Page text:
2. Thank you, for writing. I love your blog. It makes me feel much less alone. I have been a live-in caregiver to my Mother for fourteen years. A year and a half ago- I had to give up that fight. Unlike you, I have no other family to help and my Mother’s dementia had advanced to the point where my own mental and physical health were in danger. My marriage was on the rocks……
    We had to bring her to a nursing home. We needed help- and that was the only possible way. I see my Mom almost every other day. I bring her laundry home to wash because she is allergic to the detergent at the nursing home. I call all the time. I wash her hair. I bring her treats and smoothies. I hold her hand. I do what I can but it is so so hard. I have a lot of guilt……
    This entry makes me want to send it to my brother. He has left us. Moved away 14 years ago. Has been home ONCE – right before my Mom went into nursing care. He says he cannot handle it…..I have so much anger and sadness about this.

    1. God bless you for all you’re doing, missitine! Please don’t feel guilty. It sounds like you are absolutely doing the best you can. You are still being a caregiver, just not a live-in one. Your health and marriage are important, too! I’m sorry about your brother. I understand the challenge of that. Prayer can change people’s hearts. I hope it will in his case. Blessings~Cheryl

  3. What a wonderful message. Know that you are a blessing to your parents and an outstanding example to the rest of us.

    1. Thank you for your encouragement, Judy. It’s hard being a caregiver, but there are such blessings, too. And I’m so thankful for my parents. I wish I was a better example. I have my struggles, but God gives grace. Thank you! ~Cheryl

  4. I understand what you mean about your mother not connecting with you visually. I experienced the same thing with my mom. She would not look us in the eye, or speak–yet she would surprise us from time to time with a word or two that fit right in with a conversation going on around her. It made me more determined to rub her back, hold her hand, talk to her, and show love–perhaps she knew more than she could tell us.

    1. Yes, my mother will say surprisingly appropriate things sometimes, too! Glad to hear it made you more determined to show love! God bless! ~Cheryl

    1. Thank you, Kathy! We are in a club of our own aren’t we? It’s such a tough club to be in, but there are joys, too, that others will never know. May God bless you. ~Cheryl

  5. thanks for your posts it helps. Lost my dad and my husbands dad with alzheimers a year apart. .Been 2 yrs tomorrow my Dad died.
    Now my Mother is to the stage she halucintes some times she was looking for my dad the other day she could swear she was talking to him, then he disappeared so she was looking for him all over. It is a sad time, it is hard to tell real from not real.

  6. I totally totally get it!!! My sister-in-law Cynthia has dementia and it’s going on about 4 years. I share our story and our Cynthia with our followers on Instagram and one of our insta-friends pointed me to your post “What I’ll Say to my Children if I’m Diagnosed With Alzheimer’s” and it so captured what my husband and I have felt since we re-entered Cynthia’s life and started on this journey with her…well, here I am starting to read your blog and this entry I felt I had to say something. We get it. We get that elated feeling each time she smiles at us and each word she speaks, which is not as often as we would love but we cling on to each sign of awareness and recognition still left. Through her, God is teaching us about ourselves and about others, what they are willing to do and what they are not willing to do for Cynthia, for us, for themselves. We are thankful to be a part of this lesson. And so thankful our friend helped us find you. I’ll be back. I cannot wait to share this with my husband tonight!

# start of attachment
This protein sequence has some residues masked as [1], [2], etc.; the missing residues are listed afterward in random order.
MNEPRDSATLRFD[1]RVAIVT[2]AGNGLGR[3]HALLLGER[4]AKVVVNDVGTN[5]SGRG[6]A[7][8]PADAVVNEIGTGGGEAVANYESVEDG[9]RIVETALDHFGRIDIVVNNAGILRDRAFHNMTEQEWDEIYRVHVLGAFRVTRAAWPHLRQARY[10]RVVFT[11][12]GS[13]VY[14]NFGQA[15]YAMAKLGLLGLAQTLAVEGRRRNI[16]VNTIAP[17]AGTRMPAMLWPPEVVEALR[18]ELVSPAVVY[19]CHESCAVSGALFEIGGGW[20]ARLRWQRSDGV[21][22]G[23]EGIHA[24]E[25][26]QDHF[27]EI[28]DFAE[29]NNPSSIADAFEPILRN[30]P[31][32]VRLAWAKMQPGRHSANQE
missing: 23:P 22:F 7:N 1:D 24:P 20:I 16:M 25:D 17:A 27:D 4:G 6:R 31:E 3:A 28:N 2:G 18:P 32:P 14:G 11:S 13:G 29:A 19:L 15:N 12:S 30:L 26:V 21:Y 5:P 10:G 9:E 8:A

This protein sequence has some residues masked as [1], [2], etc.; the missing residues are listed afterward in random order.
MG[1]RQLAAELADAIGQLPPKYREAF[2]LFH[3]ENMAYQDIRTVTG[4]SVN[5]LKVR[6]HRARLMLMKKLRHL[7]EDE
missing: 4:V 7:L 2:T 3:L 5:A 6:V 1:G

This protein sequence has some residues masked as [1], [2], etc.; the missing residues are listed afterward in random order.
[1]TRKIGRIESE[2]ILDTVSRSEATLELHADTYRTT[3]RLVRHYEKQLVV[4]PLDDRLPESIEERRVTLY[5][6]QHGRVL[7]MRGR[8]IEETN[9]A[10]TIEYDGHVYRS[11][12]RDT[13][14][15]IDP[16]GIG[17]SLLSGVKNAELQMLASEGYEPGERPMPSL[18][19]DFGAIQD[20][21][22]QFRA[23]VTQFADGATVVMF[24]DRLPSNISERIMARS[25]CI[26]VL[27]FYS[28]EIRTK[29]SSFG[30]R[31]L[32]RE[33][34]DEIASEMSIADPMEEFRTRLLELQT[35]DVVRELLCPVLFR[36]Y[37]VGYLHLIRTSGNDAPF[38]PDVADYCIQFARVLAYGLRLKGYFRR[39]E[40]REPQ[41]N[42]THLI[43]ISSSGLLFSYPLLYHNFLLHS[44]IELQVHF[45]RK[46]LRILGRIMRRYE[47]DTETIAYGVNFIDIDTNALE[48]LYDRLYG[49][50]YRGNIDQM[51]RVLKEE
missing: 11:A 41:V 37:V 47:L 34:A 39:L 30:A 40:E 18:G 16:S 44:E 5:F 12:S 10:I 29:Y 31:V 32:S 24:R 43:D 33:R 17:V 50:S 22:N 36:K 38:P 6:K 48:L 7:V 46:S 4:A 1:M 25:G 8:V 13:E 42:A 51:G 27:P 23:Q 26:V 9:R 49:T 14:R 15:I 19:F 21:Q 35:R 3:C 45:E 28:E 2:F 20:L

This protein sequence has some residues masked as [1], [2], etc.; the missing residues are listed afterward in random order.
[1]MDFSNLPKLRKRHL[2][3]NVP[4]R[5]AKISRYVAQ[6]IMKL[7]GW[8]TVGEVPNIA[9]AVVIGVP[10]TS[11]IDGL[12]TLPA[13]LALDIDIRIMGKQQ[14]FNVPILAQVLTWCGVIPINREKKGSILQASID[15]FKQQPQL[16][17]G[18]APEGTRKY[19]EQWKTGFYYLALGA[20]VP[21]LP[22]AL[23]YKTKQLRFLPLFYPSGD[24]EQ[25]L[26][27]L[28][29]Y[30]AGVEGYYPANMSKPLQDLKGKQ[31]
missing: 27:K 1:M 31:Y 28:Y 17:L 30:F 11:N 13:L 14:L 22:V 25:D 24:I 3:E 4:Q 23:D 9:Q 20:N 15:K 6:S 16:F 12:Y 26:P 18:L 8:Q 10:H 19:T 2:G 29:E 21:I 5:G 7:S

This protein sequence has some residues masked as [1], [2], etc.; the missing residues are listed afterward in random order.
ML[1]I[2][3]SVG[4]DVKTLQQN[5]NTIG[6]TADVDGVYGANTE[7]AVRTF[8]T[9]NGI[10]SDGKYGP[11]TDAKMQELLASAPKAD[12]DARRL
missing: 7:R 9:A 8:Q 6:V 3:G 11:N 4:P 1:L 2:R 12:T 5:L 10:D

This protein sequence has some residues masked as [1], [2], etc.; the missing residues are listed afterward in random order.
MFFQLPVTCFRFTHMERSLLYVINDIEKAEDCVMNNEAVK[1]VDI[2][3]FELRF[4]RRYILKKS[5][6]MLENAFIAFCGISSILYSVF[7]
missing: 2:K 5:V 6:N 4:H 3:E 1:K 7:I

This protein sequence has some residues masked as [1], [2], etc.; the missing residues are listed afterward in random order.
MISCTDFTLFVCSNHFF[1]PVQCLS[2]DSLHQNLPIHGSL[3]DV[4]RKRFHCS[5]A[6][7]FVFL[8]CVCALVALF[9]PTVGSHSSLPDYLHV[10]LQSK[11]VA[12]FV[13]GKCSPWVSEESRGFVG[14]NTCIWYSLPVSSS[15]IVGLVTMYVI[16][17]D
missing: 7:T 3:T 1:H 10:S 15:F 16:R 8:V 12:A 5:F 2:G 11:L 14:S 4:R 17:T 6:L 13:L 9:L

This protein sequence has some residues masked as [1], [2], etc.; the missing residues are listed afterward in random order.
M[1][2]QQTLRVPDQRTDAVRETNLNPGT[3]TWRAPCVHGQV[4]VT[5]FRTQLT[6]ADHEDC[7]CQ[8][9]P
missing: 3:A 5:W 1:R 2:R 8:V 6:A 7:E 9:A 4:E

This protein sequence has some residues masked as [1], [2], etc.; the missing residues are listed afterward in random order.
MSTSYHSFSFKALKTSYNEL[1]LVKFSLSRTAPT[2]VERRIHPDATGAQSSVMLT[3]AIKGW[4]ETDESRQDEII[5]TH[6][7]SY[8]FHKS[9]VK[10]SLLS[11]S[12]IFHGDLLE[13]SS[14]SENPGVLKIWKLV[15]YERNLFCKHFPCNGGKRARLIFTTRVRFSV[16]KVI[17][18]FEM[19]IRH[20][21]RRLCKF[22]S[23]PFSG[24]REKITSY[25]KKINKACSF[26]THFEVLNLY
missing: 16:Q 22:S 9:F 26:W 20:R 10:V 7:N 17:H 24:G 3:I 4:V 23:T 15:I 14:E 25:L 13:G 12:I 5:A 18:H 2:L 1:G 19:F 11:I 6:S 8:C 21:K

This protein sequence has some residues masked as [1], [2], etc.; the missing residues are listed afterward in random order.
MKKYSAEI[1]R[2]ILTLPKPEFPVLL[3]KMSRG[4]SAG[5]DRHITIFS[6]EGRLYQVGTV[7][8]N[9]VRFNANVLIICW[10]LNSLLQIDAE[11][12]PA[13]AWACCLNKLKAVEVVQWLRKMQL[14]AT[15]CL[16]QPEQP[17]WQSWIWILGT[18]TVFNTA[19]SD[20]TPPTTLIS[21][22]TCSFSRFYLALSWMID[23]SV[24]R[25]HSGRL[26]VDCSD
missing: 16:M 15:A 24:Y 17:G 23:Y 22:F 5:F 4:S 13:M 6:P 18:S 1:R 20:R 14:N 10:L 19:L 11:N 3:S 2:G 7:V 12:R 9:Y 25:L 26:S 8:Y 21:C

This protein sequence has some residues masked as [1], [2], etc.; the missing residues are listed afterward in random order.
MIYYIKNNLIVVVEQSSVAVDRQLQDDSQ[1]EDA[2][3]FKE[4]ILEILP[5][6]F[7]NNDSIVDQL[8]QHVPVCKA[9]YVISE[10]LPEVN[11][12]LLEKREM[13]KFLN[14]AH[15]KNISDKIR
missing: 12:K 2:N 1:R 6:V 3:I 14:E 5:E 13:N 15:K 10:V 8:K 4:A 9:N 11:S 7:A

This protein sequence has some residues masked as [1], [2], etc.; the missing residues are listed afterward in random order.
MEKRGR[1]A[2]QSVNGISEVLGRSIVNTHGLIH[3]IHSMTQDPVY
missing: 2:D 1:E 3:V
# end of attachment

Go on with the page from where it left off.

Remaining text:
With love,

  7. Can’t wait to read more of your blog posts – this was so heartwarming and put into words my very thoughts. Out of the confusion can come some delightful insights. Friends were visiting Mom in the nursing and she told them she’d been gardening. They asked what she was growing, and without hesitation, she said, “My children.” As I think about it, I do believe that was her take on her family:)

  8. I have such renewed hope and encouragement today as I read your posts! A cousin shared your blog with me a few days ago and I feel like a sponge soaking up your words of insight. My Mother is in the early stages of dementia, but the last two years have been a huge challenge for our family. Thank you so much for sharing your life with us! This will be a daily read for me!

    1. Thank you, Sue! It so warms my heart to hear the words I share encourage another caregiver! It is a challenging time for sure. May God give you grace for the journey. Hugs! ~Cheryl

  9. Just recently tuning in to your blogs….what a timely encouragement they have been to me. My mom was diagnosed a couple of years ago and I was in such denial and as most have done, I have gone through so many emotions and I know more will come as her disease is progressing. Thank you for your transparency, being a blogger myself, I know that is painful at times. Your experiences have encouraged me, challenged me and have brought gentle conviction that was needed. God never wastes our trials when we walk through them trusting fully in Him. Clearly you have! God Bless and thank you!

    1. Thank you for sharing and for your encouraging words. I’m so sorry about your mom. There is such a range of emotions involved in Alzheimer’s. Laugh whenever you can, cry when you have to, get as much help as you can, and trust God through it all. He does give grace, one day at a time. I hope you keep in touch and let me know how you and your family is doing. God bless you!